The Fairy Princess was feeling ok about her last blog – which was published this morning, and she thought she had, like a hot second of respite from the abject foolishness that is show business.
She was wrong.
According to an article in The Guardian, screenwriter David Franzoni, who wrote the blockbuster film, GLADIATOR which starred Russell Crowe – and which, btw, though not historically accurate, was an enjoyable film – has a new project.
The subject of the new film is the 13th century poet Jalaluddin al-Rumi.
Rumi was a Persian poet, born in what today is known as Afghanistan. He was an Islamic scholar and a Sufi mystic. His writing has been translated and appreciated the world over since the 13th century! Go on with your bad self, Rumi!
Rumi believed in the the use of poetry, music, and dance as a path for reaching God.
Let’s look at some Rumi quotes in case you are unfamiliar with his writing.
“Don’t grieve. Anything you lose comes around in another form.”
“Dance, when you’re broken open. Dance, if you’ve torn the bandage off. Dance in the middle of the fighting. Dance in your blood. Dance when you’re perfectly free.”
“When you do things from your soul, you feel a river moving in you, a joy.”
“When I am with you, we stay up all night. When you’re not here, I can’t go to sleep. Praise God for those two insomnias! And the difference between them.”
“Yesterday I was clever, so I wanted to change the world. Today I am wise, so I am changing myself.”
Sounds like a great guy!
Does Rumi merit a biopic?
Absolutely – this is a great choice for a biopic. Rumi was a spiritual man who was both scholar and artist and his life has touched millions of people since the 13th Century. He escaped the Mongol invasion, traveled widely, and finally settled in Turkey, where he passed from old age.
Two of his works, the Masnavi and the Divan, are considered among the best poetry ever written, so yeah, of course – give this man’s story the full Hollywood treatment – especially now, when we could all benefit from the story of this Sufi teacher – a man of peace and love, who meets the fellow with whom he has conversations that change both his life and his poetry.
This should be a win!
This should be more than a win, this should be a happy dance kind of time!
Rather specifically, it should be a Sufi swirling dance kind of time!
But it’s not.
Sadly, screenwriter Franzoni and producer, Stephen Joel Brown definitely want to give Rumi the full ‘Hollywood’ treatment.
They want Leonardo DiCaprio to play Rumi.
They would also like Robert Downey Jr. to play Shams of Tabriz.
Who was an Iranian Muslim.
They want to, in full Hollywood tradition – erase the Middle Eastern roots of the men whose stories they want, so desperately, to tell!
This is what they say in The Guardian article:
“David Franzoni, who wrote the script for the 2000 blockbuster Gladiator, and Stephen Joel Brown, a producer on the Rumi film, said they wanted to challenge the stereotypical portrayal of Muslim characters in western cinema by charting the life of the great Sufi scholar.”
They want to challenge the stereotypical portrayal of Muslim characters in Western cinema, by having two stars of Western cinema who have no ethnic ties to the Middle East play the roles.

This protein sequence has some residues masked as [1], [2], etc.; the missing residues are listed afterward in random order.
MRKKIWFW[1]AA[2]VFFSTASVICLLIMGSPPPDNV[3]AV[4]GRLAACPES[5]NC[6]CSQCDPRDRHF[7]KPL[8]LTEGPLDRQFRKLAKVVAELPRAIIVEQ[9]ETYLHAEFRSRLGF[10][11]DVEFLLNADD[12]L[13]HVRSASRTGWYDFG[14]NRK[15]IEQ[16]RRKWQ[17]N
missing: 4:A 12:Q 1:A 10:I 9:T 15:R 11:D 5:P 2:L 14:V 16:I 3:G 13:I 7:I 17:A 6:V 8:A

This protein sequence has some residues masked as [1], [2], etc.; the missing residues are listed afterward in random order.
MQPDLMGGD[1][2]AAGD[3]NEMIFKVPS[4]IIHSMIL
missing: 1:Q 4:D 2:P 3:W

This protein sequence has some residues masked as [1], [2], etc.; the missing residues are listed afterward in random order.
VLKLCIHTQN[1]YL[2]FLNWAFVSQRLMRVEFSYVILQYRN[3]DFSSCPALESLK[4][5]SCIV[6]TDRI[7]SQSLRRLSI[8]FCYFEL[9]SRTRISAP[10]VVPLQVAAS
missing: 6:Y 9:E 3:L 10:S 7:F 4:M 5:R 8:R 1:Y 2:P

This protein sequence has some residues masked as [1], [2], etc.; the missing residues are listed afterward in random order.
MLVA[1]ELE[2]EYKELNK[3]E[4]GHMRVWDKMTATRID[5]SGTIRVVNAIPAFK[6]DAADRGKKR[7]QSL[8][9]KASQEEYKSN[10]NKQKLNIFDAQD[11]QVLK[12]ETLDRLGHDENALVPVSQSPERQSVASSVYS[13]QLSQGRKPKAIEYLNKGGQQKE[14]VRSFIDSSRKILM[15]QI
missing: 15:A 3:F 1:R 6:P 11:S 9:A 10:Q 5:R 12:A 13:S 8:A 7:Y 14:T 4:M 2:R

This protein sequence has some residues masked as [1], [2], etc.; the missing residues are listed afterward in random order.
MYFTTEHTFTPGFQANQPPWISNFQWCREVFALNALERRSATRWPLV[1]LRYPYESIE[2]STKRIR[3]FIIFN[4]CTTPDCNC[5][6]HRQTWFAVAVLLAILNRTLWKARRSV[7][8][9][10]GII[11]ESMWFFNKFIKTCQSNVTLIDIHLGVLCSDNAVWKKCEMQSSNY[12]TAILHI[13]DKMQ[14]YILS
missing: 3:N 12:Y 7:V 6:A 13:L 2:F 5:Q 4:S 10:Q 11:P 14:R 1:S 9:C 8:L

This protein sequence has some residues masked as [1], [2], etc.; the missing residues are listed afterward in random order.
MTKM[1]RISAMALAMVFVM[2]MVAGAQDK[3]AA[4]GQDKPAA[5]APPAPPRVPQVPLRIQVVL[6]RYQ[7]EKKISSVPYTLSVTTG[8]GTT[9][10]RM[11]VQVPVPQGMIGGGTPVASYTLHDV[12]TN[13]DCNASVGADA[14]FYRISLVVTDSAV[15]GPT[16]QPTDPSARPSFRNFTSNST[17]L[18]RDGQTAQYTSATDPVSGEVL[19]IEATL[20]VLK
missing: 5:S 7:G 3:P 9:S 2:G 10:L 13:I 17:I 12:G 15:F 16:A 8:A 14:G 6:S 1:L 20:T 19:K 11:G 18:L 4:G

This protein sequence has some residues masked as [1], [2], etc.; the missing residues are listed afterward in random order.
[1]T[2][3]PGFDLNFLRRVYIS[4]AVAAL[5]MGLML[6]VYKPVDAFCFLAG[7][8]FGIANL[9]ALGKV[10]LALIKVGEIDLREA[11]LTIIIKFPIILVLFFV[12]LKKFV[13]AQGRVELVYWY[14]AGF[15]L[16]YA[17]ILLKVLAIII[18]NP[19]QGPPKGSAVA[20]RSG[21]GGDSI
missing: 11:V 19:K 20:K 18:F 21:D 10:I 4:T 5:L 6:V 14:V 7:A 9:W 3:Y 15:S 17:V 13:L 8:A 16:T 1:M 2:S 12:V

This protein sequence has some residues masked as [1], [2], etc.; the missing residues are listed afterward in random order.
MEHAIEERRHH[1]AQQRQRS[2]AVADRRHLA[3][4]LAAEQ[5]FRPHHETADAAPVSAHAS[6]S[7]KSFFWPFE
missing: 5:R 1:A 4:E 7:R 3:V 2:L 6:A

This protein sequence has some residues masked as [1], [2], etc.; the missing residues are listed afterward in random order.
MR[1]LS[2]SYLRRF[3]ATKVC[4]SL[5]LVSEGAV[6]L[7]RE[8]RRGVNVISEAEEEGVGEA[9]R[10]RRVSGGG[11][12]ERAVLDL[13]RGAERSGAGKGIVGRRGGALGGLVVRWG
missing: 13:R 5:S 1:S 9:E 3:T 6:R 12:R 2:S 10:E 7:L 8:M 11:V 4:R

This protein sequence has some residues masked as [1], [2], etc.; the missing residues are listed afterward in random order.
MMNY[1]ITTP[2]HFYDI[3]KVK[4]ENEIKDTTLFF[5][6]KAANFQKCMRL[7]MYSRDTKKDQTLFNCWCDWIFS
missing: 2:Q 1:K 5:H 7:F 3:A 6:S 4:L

Well, that is pretty stereotypical – hate to break that to you, Mr. Franzoni.
It’s the erasure of ethnic people in the stories of their own lives.
It is the essence of what TFP always likes to say:
Oh sure, they ‘love’ the Rumi story. They ‘love’ it as source material.
What they are failing to ‘love’ is the very real point that these two men are ethnic men.
What they are failing to realize is that in 13th Century Afghanistan, as men who were religious scholars, their heritage both religious and ethnic played a vital part in their lives and influenced how they came to their work – work which is still selling, hundreds of years later!
Look, this film is not even written yet, the writer and producer are on their way to do research – and no, the two actors mentioned are not attached in any way – one hopes they would be too intelligent and too aware to agree to star in a film that is supposed to be about two men with Persian heritage.
If not, someone for the love of all that is holy please go and whisper these two titles in their ears “PRINCE OF PERSIA” and “GODS OF EGYPT” – should wake them up like a kimchi slap in late August.
This is the same issue that happened when the writer for Dr. Strange decided to give us all a lecture on the vagaries of casting an East Asian Actor, as he saw it – for which Marvel later smacked him with a wet noodle and made him apologize for – these writers do not see ethnic peoples as anything but source material for the basis of a script in which Caucasians will star.
This is a very real problem that is enabled by the entire way Hollywood writes and casts films.
It is a problem of entitlement. It is fueled by past successes and enormous egos, and there needs to be a reckoning.
That these two men feel quite comfortable in saying their end goal, to tell the story of one of the world’s greatest poets, includes having him played by a man with no Persian background, all to change the stereotypes of Muslims…
For announcing their intent to whitewash the roles of two of the most influential Muslim men who were ever born, TFP fines Mr. Franzoni and Mr. Brown to fifty whacks with the wand and a WGA diversity training session, which they are to be locked in like it’s a Scientology debriefing until they ‘get it’.
Seriously, Dudes…think about it – GODS OF EGYPT and PRINCE OF PERSIA, but you want to do the same damn thing…